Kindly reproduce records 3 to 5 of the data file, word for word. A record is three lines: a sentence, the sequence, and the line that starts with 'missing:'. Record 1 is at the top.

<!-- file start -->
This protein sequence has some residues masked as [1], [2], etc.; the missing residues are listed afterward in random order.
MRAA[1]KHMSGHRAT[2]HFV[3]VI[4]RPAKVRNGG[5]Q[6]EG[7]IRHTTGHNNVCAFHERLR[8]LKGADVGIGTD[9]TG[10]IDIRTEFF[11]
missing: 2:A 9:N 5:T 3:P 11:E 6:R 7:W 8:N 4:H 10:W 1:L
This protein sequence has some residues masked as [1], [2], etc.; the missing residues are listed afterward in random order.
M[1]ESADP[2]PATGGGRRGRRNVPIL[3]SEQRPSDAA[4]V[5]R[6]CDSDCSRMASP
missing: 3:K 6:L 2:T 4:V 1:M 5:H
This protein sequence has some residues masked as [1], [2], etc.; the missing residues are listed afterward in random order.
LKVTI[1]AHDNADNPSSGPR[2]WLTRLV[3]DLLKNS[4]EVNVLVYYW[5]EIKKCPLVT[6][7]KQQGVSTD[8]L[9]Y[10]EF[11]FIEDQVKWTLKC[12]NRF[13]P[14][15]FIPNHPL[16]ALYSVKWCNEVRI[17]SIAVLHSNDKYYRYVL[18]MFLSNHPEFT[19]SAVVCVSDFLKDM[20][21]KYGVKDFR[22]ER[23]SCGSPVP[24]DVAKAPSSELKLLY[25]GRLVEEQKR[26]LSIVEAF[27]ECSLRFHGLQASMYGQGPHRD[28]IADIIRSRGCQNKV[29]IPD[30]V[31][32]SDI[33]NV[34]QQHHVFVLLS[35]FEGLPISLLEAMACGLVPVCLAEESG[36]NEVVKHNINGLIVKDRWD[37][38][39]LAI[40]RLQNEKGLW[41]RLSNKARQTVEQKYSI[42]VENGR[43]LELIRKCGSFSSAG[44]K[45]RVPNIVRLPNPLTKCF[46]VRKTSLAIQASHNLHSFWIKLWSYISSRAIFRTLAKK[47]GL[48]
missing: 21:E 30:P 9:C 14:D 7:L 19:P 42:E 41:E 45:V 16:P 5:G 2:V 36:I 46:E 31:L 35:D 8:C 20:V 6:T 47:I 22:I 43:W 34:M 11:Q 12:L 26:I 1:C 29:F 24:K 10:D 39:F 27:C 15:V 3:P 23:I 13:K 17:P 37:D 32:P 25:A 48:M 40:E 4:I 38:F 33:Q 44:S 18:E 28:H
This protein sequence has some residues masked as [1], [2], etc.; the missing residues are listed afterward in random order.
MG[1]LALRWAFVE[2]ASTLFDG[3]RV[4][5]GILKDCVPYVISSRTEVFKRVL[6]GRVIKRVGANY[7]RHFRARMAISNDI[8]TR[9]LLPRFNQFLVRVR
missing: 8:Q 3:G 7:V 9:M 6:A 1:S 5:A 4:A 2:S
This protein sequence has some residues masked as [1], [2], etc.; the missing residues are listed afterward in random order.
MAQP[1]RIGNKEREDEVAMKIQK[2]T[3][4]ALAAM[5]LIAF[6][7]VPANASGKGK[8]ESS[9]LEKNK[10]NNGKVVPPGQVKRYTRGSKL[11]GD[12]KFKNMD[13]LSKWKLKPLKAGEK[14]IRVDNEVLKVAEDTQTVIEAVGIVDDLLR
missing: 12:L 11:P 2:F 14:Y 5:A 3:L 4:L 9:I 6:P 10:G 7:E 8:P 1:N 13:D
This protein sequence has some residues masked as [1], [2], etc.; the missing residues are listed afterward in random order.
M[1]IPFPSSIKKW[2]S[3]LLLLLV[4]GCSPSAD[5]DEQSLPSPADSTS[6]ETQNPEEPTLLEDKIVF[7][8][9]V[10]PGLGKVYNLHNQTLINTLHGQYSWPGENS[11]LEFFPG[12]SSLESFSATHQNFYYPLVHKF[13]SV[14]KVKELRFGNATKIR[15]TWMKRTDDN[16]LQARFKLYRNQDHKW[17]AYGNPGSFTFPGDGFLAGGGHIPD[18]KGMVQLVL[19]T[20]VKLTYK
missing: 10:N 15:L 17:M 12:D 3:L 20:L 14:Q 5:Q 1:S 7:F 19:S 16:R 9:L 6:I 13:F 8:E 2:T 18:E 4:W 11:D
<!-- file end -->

This protein sequence has some residues masked as [1], [2], etc.; the missing residues are listed afterward in random order.
LKVTI[1]AHDNADNPSSGPR[2]WLTRLV[3]DLLKNS[4]EVNVLVYYW[5]EIKKCPLVT[6][7]KQQGVSTD[8]L[9]Y[10]EF[11]FIEDQVKWTLKC[12]NRF[13]P[14][15]FIPNHPL[16]ALYSVKWCNEVRI[17]SIAVLHSNDKYYRYVL[18]MFLSNHPEFT[19]SAVVCVSDFLKDM[20][21]KYGVKDFR[22]ER[23]SCGSPVP[24]DVAKAPSSELKLLY[25]GRLVEEQKR[26]LSIVEAF[27]ECSLRFHGLQASMYGQGPHRD[28]IADIIRSRGCQNKV[29]IPD[30]V[31][32]SDI[33]NV[34]QQHHVFVLLS[35]FEGLPISLLEAMACGLVPVCLAEESG[36]NEVVKHNINGLIVKDRWD[37][38][39]LAI[40]RLQNEKGLW[41]RLSNKARQTVEQKYSI[42]VENGR[43]LELIRKCGSFSSAG[44]K[45]RVPNIVRLPNPLTKCF[46]VRKTSLAIQASHNLHSFWIKLWSYISSRAIFRTLAKK[47]GL[48]
missing: 21:E 30:P 9:C 14:D 7:L 19:P 42:E 41:E 45:V 16:P 5:G 2:V 36:I 46:E 31:L 35:D 8:C 20:V 6:T 47:I 22:I 43:W 34:M 11:Q 12:L 26:I 1:C 29:F 24:K 10:D 39:F 27:C 15:V 3:P 23:I 13:K 17:P 37:D 32:P 25:A 48:M 40:E 4:I 38:F 33:Q 44:S 18:E 28:H
This protein sequence has some residues masked as [1], [2], etc.; the missing residues are listed afterward in random order.
MG[1]LALRWAFVE[2]ASTLFDG[3]RV[4][5]GILKDCVPYVISSRTEVFKRVL[6]GRVIKRVGANY[7]RHFRARMAISNDI[8]TR[9]LLPRFNQFLVRVR
missing: 8:Q 3:G 7:V 9:M 6:A 1:S 5:A 4:A 2:S
This protein sequence has some residues masked as [1], [2], etc.; the missing residues are listed afterward in random order.
MAQP[1]RIGNKEREDEVAMKIQK[2]T[3][4]ALAAM[5]LIAF[6][7]VPANASGKGK[8]ESS[9]LEKNK[10]NNGKVVPPGQVKRYTRGSKL[11]GD[12]KFKNMD[13]LSKWKLKPLKAGEK[14]IRVDNEVLKVAEDTQTVIEAVGIVDDLLR
missing: 12:L 11:P 2:F 14:Y 5:A 3:L 4:L 9:I 6:P 10:G 7:E 8:P 1:N 13:D